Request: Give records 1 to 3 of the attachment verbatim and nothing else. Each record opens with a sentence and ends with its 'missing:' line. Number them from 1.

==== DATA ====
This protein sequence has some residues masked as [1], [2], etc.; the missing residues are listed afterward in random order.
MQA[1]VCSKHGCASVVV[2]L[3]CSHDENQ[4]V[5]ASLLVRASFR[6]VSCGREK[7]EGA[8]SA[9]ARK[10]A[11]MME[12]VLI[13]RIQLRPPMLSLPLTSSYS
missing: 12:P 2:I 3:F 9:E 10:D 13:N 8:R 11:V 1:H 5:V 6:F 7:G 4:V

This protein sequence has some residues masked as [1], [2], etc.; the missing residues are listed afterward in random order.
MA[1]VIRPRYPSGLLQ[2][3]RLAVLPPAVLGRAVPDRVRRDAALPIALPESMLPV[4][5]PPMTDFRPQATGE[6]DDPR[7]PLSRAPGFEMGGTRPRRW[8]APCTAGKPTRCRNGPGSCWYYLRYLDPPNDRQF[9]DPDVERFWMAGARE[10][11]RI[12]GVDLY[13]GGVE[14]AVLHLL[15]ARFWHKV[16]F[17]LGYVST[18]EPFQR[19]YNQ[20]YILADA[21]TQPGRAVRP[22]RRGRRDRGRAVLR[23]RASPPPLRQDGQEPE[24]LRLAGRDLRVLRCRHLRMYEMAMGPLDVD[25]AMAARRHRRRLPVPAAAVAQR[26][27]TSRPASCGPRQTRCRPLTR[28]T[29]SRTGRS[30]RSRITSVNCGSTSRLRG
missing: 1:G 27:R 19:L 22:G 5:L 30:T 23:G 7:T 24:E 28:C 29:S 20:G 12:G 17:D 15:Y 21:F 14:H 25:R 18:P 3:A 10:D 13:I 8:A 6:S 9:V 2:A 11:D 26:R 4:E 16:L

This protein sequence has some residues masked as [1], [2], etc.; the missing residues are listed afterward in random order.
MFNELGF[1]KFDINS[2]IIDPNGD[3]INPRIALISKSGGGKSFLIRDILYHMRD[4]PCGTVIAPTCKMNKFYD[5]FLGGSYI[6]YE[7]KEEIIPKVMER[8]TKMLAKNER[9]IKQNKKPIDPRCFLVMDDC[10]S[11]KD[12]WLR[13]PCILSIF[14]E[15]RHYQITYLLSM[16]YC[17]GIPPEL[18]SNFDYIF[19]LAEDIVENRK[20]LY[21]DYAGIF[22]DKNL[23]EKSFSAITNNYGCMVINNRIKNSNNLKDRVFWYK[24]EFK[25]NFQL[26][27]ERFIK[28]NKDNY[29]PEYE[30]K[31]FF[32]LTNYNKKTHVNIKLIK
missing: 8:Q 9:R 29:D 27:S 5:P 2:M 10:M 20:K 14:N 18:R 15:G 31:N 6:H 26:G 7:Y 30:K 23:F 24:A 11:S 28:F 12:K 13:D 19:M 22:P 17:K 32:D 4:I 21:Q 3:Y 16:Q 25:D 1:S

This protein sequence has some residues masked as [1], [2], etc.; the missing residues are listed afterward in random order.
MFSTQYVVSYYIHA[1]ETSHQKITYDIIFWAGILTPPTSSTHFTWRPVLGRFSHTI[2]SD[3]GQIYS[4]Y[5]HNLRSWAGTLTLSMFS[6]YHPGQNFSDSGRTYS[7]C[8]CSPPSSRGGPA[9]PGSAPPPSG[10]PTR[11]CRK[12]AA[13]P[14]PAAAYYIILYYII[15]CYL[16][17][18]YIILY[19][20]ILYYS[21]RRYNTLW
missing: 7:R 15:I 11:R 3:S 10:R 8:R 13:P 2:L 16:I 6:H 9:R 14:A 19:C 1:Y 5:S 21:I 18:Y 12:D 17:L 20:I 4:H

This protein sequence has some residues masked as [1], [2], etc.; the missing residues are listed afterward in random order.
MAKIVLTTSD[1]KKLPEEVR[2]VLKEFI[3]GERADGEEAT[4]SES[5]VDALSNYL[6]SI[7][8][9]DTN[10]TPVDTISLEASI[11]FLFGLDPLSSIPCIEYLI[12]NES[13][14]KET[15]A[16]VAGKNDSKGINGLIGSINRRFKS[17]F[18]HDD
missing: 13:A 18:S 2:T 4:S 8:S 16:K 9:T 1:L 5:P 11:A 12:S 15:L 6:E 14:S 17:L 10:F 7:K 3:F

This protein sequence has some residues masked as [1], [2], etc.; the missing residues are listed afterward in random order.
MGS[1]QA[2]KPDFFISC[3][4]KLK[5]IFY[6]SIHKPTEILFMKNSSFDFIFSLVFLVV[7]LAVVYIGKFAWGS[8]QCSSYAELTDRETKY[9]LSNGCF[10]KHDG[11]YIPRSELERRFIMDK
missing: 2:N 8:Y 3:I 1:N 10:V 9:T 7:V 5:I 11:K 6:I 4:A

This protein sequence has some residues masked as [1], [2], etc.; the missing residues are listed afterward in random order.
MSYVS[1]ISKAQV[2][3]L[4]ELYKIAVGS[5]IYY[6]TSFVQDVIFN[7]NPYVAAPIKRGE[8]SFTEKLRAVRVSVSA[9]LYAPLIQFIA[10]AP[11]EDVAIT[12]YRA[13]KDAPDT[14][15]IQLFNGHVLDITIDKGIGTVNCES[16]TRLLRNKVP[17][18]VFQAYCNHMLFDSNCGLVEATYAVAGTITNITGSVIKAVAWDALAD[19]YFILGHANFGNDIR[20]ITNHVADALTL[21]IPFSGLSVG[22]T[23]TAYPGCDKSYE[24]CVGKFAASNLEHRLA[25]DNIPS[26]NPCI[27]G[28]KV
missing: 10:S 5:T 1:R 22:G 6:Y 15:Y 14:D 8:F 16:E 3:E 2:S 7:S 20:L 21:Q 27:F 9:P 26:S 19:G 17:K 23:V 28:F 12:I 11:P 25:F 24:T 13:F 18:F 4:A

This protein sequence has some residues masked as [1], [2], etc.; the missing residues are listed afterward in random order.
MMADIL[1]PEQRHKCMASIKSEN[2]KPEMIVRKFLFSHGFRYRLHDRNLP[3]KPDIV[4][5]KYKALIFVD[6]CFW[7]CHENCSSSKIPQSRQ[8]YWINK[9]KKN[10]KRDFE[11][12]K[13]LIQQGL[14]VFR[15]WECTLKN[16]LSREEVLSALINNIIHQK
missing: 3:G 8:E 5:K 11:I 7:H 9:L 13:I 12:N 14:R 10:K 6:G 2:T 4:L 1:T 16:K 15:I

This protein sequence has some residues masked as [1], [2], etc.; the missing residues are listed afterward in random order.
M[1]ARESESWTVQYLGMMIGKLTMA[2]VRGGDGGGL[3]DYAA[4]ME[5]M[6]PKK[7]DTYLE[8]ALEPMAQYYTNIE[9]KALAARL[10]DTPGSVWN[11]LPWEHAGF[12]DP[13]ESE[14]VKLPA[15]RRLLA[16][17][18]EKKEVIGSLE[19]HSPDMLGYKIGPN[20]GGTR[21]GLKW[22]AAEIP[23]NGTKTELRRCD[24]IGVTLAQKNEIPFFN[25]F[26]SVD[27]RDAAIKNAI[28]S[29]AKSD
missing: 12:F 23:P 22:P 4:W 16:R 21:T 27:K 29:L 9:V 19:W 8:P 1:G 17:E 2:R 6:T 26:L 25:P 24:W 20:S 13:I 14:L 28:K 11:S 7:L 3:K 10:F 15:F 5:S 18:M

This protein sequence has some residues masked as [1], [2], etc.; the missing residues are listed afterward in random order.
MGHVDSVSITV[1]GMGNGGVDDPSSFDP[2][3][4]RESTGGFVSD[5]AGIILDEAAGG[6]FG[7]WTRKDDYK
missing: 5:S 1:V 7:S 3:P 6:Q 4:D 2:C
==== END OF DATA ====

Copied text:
This protein sequence has some residues masked as [1], [2], etc.; the missing residues are listed afterward in random order.
MQA[1]VCSKHGCASVVV[2]L[3]CSHDENQ[4]V[5]ASLLVRASFR[6]VSCGREK[7]EGA[8]SA[9]ARK[10]A[11]MME[12]VLI[13]RIQLRPPMLSLPLTSSYS
missing: 12:P 2:I 3:F 9:E 10:D 13:N 8:R 11:V 1:H 5:V 6:F 7:G 4:V

This protein sequence has some residues masked as [1], [2], etc.; the missing residues are listed afterward in random order.
MA[1]VIRPRYPSGLLQ[2][3]RLAVLPPAVLGRAVPDRVRRDAALPIALPESMLPV[4][5]PPMTDFRPQATGE[6]DDPR[7]PLSRAPGFEMGGTRPRRW[8]APCTAGKPTRCRNGPGSCWYYLRYLDPPNDRQF[9]DPDVERFWMAGARE[10][11]RI[12]GVDLY[13]GGVE[14]AVLHLL[15]ARFWHKV[16]F[17]LGYVST[18]EPFQR[19]YNQ[20]YILADA[21]TQPGRAVRP[22]RRGRRDRGRAVLR[23]RASPPPLRQDGQEPE[24]LRLAGRDLRVLRCRHLRMYEMAMGPLDVD[25]AMAARRHRRRLPVPAAAVAQR[26][27]TSRPASCGPRQTRCRPLTR[28]T[29]SRTGRS[30]RSRITSVNCGSTSRLRG
missing: 1:G 27:R 19:L 22:G 5:L 30:T 23:G 7:T 24:E 28:C 29:S 20:G 12:G 17:D 15:Y 21:F 14:H 25:R 18:P 3:A 10:D 13:I 8:A 6:S 9:V 2:A 11:D 26:R 4:E 16:L

This protein sequence has some residues masked as [1], [2], etc.; the missing residues are listed afterward in random order.
MFNELGF[1]KFDINS[2]IIDPNGD[3]INPRIALISKSGGGKSFLIRDILYHMRD[4]PCGTVIAPTCKMNKFYD[5]FLGGSYI[6]YE[7]KEEIIPKVMER[8]TKMLAKNER[9]IKQNKKPIDPRCFLVMDDC[10]S[11]KD[12]WLR[13]PCILSIF[14]E[15]RHYQITYLLSM[16]YC[17]GIPPEL[18]SNFDYIF[19]LAEDIVENRK[20]LY[21]DYAGIF[22]DKNL[23]EKSFSAITNNYGCMVINNRIKNSNNLKDRVFWYK[24]EFK[25]NFQL[26][27]ERFIK[28]NKDNY[29]PEYE[30]K[31]FF[32]LTNYNKKTHVNIKLIK
missing: 8:Q 9:R 29:D 27:S 5:P 2:M 10:M 20:K 14:N 18:R 15:G 31:N 6:H 26:G 7:Y 30:K 23:F 24:A 11:S 28:F 12:K 13:D 19:M 22:P 17:K 32:D 4:I 21:Q 3:Y 16:Q 25:D 1:S